From Kenya to North York

Lo­cal florist blos­somed from hum­ble roots

North York Post - - News - by Jes­sica Wei

Pra­tima Go­hill moved to Canada from Kenya with her hus­band in 1974. She worked as a sec­re­tary and then a real es­tate agent for 15 years be­fore open­ing a flower shop in 1989. After 28 years, Ivy Leaf De­sign has be­come an area favourite. Go­hill has cre­ated ar­range­ments for such no­table peo­ple as for­mer premier Mike Har­ris and ac­tress Rachel Skarsten ( Reign). Just in time for Mother’s Day, Go­hill shares her story and why peo­ple should al­ways clip stems di­ag­o­nally.

Any golden me­mories?

When I first started this busi­ness, there were many fam­i­lies liv­ing around here with younger chil­dren. This lit­tle girl would come in ev­ery week and tell me, “I would like to buy a flower for my mom.” She only ever had a dol­lar, and I would pack her a car­na­tion in gift wrap and give it to her. She would be so happy. Since then, I’ve done her wed­ding and flow­ers for her chil­dren when they were born.

Any ad­vice for peo­ple this Mother’s Day?

Cut the stems be­fore they put it in wa­ter. A lot of peo­ple don’t do that. When I pack my flow­ers, I al­ways have wa­ter tubes. But when you take it to the house, you should al­ways cut the stems at an an­gle so that the stems don’t stick to the bot­tom of the vase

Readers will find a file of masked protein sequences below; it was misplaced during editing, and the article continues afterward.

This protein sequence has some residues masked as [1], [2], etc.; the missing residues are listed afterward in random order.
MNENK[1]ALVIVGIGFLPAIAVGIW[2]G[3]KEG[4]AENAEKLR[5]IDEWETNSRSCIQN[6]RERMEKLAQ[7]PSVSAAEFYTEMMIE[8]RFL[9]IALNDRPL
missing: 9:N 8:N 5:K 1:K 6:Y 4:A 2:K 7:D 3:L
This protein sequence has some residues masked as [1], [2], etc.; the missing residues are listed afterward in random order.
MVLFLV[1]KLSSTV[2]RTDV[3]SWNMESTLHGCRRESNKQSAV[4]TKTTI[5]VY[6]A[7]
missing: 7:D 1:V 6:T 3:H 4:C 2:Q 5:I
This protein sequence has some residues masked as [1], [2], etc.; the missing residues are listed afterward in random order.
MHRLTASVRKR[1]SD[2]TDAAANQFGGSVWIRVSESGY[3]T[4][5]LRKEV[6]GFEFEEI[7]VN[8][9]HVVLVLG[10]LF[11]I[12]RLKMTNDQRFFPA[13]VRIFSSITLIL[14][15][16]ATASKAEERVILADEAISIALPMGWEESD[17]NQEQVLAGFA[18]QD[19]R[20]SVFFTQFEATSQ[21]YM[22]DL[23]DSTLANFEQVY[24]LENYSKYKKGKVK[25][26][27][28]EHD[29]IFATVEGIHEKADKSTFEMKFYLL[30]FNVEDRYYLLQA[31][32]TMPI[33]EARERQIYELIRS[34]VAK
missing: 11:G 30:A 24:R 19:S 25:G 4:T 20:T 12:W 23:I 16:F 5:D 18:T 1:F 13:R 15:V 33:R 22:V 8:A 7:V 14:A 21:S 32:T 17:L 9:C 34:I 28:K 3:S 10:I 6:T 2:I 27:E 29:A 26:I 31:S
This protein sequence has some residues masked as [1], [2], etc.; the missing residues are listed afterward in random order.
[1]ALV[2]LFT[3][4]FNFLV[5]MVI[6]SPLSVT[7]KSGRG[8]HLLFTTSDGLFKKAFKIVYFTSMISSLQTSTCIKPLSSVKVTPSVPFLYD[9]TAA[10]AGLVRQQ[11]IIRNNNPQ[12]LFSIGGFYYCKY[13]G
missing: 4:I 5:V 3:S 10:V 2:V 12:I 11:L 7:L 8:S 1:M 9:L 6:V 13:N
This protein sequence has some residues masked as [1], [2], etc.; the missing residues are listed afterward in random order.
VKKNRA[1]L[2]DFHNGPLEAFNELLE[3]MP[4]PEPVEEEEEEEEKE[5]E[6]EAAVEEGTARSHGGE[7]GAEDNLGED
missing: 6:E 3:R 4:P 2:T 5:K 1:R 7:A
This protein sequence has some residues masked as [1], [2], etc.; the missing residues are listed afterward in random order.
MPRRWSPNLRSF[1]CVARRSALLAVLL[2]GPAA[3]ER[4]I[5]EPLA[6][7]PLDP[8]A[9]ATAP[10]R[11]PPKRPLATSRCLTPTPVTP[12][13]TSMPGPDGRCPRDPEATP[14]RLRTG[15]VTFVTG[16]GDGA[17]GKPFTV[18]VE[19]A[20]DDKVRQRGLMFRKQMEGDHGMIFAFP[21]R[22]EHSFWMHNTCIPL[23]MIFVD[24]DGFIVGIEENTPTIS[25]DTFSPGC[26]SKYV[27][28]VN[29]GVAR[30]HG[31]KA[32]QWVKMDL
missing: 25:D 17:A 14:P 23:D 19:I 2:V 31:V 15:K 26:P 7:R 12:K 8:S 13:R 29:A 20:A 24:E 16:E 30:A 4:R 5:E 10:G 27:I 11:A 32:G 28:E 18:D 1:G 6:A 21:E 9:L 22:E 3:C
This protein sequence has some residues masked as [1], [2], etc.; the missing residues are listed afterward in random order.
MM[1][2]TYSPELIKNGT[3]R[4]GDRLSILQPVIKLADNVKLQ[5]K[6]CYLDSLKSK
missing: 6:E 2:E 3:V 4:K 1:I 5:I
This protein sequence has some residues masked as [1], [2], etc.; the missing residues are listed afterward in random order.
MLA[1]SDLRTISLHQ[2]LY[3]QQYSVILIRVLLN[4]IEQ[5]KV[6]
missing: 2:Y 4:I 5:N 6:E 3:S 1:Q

Do flow­ers still hold the same sym­bol­ism as they used to?

The rea­son why flow­ers had mean­ing was that, in Vic­to­rian times, peo­ple didn’t talk to each other. Peo­ple used to con­verse by way of flow­ers. If a man gave you a red rose, it would mean he loved you. A yel­low rose would mean friend­ship. But the sym­bol­ism has changed. We are so lucky in Toronto, we have so many dif­fer­ent cul­tures. So I know what the funeral cus­toms are for Ira­nian peo­ple, Hin­dus and Ital­ians. You can­not make a mis­take be­cause it can be an of­fence to peo­ple (670 Finch Ave. E., 416-733-9607).

Pra­tima Go­hill in the early years of Ivy Leaf De­signs

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